If you are a farmer, manufacturer, or food producer, you probably have your product tested for pesticides. You take a sample, you send it in, and then you wait for the results. Pretty straight forward. But what happens on our end? And more importantly, what happens when we detect pesticide residues in your product?
When our laboratory detects an illegal pesticide residue (one that is either not registered for that commodity or is over the allowable limit), our first response is to tell the client. However, our responsibilities don’t end there. Safe Food Alliance is certified by the State of California for Pesticide Testing and has reporting responsibilities under the law. So, what do we do?
Understanding Pesticide Residue Rules
The California Health and Safety Code section 110495 requires illegal pesticide residues to be reported to the state if the food is in the channels of trade. This notification must occur within 24 hours of the finding, and the “laboratory or other party which brokers, or otherwise arranges, for the performance of pesticide chemical residue testing” (i.e., the client) must report it. So, who does this get reported to, and what constitutes “channels of trade”?!
It Depends On the Food
The answer to these questions depends on whether the food is a raw agricultural commodity or processed food.
For raw agricultural commodities, the channels of trade begin when the produce leaves the farm and is either distributed/sold for consumption or delivered for processing. Illegal residues detected on these commodities must be reported to the California Department of Pesticide Regulation (DPR).
Processed foods are a different matter. Under the DPR definition, commodities that have been “mechanically or thermally altered” are not considered raw agricultural commodities-this includes dried fruit and tree nuts, cereals, and juices. Here, the channels of trade begin at the point where the commodity leaves the direct control of the processor. This handoff happens when the product has been shipped or released for sale or use. The laboratory reports any illegal residues in processed foods to the California Department of Public Health (CDPH), Food & Drug Branch.
Exceptions to Every Rule
There are some rare exceptions to the rules: for example, a commodity produced in one country, processed in California, and exported for consumption in a third country may have a residue that is legal in the country of origin and the destination country but be illegal in California. So long as the product is not consumed in California, the processor is not in violation of the law.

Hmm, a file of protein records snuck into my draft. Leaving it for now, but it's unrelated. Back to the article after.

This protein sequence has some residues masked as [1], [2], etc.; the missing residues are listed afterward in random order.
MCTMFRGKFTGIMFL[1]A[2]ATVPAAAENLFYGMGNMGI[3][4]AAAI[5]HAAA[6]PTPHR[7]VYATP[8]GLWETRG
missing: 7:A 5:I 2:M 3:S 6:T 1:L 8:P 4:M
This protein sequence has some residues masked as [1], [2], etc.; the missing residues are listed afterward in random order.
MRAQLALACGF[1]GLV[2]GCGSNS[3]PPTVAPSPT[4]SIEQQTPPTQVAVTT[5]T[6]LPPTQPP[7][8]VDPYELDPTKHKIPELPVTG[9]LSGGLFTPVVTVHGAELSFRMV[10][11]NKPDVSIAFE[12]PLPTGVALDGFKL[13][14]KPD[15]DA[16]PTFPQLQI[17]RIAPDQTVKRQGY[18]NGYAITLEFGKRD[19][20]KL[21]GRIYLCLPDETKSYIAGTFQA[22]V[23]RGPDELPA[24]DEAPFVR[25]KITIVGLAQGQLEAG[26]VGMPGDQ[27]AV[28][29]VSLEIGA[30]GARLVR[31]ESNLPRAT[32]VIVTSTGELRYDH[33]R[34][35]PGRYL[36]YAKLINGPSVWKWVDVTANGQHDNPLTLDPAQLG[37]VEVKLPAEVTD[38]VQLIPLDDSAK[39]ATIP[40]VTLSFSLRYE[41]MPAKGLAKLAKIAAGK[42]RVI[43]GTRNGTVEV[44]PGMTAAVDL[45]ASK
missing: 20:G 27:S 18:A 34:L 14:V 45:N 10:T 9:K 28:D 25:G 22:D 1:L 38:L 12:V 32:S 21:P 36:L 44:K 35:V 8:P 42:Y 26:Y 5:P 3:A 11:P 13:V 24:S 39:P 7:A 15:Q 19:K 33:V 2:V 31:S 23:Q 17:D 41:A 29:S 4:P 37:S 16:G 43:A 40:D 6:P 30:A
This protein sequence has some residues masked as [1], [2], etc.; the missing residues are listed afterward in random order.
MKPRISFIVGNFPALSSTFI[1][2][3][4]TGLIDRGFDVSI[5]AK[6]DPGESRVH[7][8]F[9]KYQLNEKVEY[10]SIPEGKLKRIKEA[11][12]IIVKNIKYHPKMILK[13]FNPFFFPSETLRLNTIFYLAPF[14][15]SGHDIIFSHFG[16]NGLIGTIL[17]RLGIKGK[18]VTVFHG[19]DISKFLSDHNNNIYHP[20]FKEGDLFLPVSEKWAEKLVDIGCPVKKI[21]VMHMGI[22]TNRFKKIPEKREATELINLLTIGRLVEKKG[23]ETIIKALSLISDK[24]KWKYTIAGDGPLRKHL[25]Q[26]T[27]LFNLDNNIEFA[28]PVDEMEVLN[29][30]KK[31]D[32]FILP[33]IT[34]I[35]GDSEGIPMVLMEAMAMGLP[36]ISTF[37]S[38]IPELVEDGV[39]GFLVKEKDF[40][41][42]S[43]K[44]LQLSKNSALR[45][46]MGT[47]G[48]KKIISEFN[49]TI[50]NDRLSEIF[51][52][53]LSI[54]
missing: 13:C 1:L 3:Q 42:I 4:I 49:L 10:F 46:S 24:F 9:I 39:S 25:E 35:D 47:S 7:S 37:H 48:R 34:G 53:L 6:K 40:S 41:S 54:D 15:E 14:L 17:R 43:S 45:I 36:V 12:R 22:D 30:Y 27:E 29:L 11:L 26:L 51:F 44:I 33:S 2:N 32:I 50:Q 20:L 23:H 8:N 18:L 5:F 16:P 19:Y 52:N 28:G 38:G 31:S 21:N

Need more of a foundational understanding of pesticide limits? Read The Basics of Food Tolerances and Maximum Residue Limits
Handling Pesticide Residues in Food
Regardless of the state agency contacted about a violation, an investigation and follow-up report take place. If the product originated in California, the application of the pesticide would be reviewed to see if there were any label violations. Additional sampling and testing may be required, and the commodities with illegal residues will likely be destroyed. If the product is already in the channels of trade, the company must remove the remaining foodstuffs from the market.
The Costs of Finding a Pesticide Residue
Failure to obey the law can be costly. To quote the DPR’s website:
“Companies packing, shipping, or selling produce with illegal pesticide residue are subject to civil prosecution of up to $10,000 per each violation under Food and Agricultural Code (FAC) section 12998, or, in lieu of civil prosecution, a civil administrative penalty of up to $5,000 under FAC section 12999.4.”.DPR Enforcement
How do we avoid these expensive mistakes? Being vigilant about the use of pesticides is step one: the label is the law! All applications must be made legally and by trained personnel to avoid creating illegal residues.
The next step is making sure to test these commodities before they enter the channels of trade; analyzing raw agricultural products before harvest and processed commodities before they are shipped can avoid costly fines, finished product destruction, and market withdrawals. Having a knowledgeable partner for food testing is also crucial to success. Safe Food Alliance can help you with your pesticide testing and consultation needs, so give us a call!
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